An 18-month analysis of the PYSA ransomware operation has revealed that as of August 2020, the cybercrime cartel followed a five-stage software development cycle, with malware authors prioritizing features to improve the efficiency of its workflows.
This included an easy-to-use tool, such as a full-text search engine, to facilitate metadata extraction and allow attackers to quickly find and access victim information.
“The group is known for carefully examining high-value targets before launching their attacks, compromising corporate systems and forcing companies to pay hefty ransoms to recover their data,” Swiss cybersecurity firm PRODAFT said in a detailed report released last week has been published.
PYSA, short for “Protect Your System, Amigo” and a successor to the Mespinoza ransomware, was first observed in December 2019 and has emerged as the third most common ransomware strain detected in the fourth quarter of 2021.
Since September 2020, the cybercriminal gang is said to have exfiltrated sensitive information from up to 747 victims until their servers were taken offline in early January this year.
Most of its victims are located in the US and Europe, with the group primarily hitting the government, healthcare and education sectors. “The US was the hardest hit country with 59.2% of all reported PYSA incidents, followed by the UK with 13.1%,” Intel 471 noted in an analysis of ransomware attacks recorded from October to December 2021.
PYSA, like other ransomware families, is known for adopting the “big game hunting” double-ransom approach, releasing the stolen information if a victim refuses to comply with the group’s demands.
Each legitimate file is encrypted and appended with the “.pysa” extension, which requires the RSA private key for decryption, which can only be obtained after paying the ransom. Almost 58% of the PYSA victims are said to have paid digitally.
PRODAFT, which was able to locate a publicly accessible .git folder maintained by PYSA operators, identified one of the project’s authors as “firstname.lastname@example.org”, a threat actor believed to be it is in a country with daylight saving time based on the commit history.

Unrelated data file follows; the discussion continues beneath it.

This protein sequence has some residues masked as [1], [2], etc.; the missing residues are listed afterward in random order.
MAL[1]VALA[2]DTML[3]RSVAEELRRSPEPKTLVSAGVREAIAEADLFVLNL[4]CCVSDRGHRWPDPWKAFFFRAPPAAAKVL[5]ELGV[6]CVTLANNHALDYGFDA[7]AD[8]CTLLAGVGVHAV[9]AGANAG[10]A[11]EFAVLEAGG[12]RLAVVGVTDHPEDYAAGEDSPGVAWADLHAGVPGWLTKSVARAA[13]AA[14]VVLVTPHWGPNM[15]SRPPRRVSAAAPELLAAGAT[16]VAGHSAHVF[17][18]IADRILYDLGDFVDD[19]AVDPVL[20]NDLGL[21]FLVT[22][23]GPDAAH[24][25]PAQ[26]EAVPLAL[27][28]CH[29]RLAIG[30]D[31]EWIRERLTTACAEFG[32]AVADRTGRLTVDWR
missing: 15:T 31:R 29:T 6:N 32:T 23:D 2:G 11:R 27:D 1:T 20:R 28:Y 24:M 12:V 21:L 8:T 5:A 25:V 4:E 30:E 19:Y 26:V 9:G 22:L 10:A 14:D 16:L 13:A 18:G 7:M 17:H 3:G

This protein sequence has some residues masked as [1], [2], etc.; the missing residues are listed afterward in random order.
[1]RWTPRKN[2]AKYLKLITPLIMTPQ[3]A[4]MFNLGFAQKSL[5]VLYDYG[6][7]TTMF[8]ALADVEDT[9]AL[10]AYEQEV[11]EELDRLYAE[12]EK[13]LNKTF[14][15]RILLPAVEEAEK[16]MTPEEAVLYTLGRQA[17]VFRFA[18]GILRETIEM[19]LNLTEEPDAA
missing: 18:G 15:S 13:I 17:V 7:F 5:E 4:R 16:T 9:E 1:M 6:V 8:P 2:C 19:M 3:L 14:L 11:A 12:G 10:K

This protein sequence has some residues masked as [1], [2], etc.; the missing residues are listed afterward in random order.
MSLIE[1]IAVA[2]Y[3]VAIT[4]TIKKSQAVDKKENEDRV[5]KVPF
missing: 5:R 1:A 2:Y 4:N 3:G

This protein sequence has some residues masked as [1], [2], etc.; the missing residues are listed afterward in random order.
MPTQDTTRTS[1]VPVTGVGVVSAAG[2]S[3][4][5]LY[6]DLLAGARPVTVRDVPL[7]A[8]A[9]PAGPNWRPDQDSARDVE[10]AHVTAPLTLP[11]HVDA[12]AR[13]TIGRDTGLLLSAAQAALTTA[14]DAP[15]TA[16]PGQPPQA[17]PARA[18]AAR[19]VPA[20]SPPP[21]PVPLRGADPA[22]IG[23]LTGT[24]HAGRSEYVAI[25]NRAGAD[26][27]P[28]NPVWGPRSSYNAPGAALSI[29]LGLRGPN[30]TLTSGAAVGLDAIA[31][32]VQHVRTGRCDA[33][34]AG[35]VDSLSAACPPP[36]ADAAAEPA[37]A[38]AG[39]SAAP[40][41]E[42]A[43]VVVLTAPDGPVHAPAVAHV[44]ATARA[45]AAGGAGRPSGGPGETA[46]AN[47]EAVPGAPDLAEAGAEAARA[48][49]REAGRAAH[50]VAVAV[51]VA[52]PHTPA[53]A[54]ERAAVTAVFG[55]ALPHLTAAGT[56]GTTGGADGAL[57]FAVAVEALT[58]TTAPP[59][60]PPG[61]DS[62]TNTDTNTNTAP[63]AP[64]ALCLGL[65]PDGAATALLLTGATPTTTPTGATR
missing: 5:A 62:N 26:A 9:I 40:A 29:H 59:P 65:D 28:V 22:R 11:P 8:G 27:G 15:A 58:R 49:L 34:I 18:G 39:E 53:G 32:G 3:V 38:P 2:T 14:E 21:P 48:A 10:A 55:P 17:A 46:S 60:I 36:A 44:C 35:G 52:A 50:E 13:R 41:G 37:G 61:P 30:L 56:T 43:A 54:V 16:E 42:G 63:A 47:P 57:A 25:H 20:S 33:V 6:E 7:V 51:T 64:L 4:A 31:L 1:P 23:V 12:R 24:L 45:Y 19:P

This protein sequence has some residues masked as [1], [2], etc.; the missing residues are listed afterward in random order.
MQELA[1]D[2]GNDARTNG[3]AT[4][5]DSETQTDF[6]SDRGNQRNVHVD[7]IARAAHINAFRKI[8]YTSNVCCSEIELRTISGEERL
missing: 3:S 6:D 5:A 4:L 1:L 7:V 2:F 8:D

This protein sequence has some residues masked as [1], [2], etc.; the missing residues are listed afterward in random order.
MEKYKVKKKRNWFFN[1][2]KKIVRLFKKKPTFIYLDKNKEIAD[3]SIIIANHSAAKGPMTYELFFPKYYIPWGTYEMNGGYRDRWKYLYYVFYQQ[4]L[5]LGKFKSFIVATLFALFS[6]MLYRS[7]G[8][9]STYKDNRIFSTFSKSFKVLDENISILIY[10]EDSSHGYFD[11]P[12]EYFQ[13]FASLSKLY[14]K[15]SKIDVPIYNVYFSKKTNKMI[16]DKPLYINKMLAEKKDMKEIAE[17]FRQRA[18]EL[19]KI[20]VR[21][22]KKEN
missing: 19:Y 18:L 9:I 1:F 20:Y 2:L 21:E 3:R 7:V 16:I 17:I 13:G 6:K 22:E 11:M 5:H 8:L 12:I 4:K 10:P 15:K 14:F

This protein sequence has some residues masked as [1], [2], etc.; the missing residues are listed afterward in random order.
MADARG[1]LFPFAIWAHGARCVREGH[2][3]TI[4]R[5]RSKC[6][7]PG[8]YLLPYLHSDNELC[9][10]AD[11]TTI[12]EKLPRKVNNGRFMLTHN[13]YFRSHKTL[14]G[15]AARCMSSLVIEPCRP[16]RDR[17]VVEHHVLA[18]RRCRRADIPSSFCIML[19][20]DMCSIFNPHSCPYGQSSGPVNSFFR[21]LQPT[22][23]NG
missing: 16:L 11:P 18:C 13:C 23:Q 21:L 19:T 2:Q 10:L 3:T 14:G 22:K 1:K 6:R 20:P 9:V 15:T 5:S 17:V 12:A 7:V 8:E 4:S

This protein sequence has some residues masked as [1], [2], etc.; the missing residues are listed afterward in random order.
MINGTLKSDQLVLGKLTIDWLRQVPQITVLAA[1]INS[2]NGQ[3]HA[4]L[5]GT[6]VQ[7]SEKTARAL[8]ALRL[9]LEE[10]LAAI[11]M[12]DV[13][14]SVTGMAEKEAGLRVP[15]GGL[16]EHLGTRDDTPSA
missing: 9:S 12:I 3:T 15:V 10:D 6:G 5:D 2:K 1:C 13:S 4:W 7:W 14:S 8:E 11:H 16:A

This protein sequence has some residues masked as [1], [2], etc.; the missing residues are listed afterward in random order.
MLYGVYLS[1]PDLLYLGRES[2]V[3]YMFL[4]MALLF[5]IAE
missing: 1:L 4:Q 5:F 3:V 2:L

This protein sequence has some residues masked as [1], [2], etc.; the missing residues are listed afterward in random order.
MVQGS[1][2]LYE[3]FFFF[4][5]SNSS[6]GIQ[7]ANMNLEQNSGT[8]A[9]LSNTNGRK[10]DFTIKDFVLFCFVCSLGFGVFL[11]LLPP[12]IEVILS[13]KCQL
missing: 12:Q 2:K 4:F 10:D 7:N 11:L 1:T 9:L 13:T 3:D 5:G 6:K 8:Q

At least 11 accounts, most of which were created on Jan. 8, 2021, are said to be responsible for the overall operation, the investigation has found. However, four of these accounts — named t1, t3, t4, and t5 — account for over 90% of activity on the group’s management panel.
Other operational security mistakes committed by the group’s members also made it possible to identify a hidden service running on the TOR anonymity network – a hosting provider (Snel.com BV) based in the Netherlands – that could provide insight into the player’s tactics.
PYSA’s infrastructure also consists of dockerized containers, including public leak servers, database and management servers, and an Amazon S3 cloud for storing the encrypted files, totaling a whopping 31.47 TB.
Also, a custom leak management panel is used to search sensitive documents in the files exfiltrated from victims’ internal networks prior to encryption. Besides using the Git version control system to manage the development processes, the panel itself is coded in PHP 7.3.12 using the Laravel framework.
In addition, the management panel exposes a variety of API endpoints that enable the system to list files, download files, and analyze the files for full-text search designed to categorize the stolen victim information into broad categories for easy retrieval.
“The group is supported by competent developers who apply modern operational paradigms to the development cycle of the group,” said the researcher. “It suggests a professional environment with a well-organized division of tasks rather than a loose network of semi-autonomous threat actors.”
If anything, the results are another indicator that ransomware gangs like PYSA and Conti operate and are organized like legitimate software companies, even with a human resources department to recruit new employees and an “Employee of the Month” award for tackling challenging problems.
The disclosure also comes as a report by cybersecurity firm Sophos found that two or more groups of threat actors spent at least five months on the network of an unnamed regional US government agency before deploying a LockBit ransomware payload earlier this year.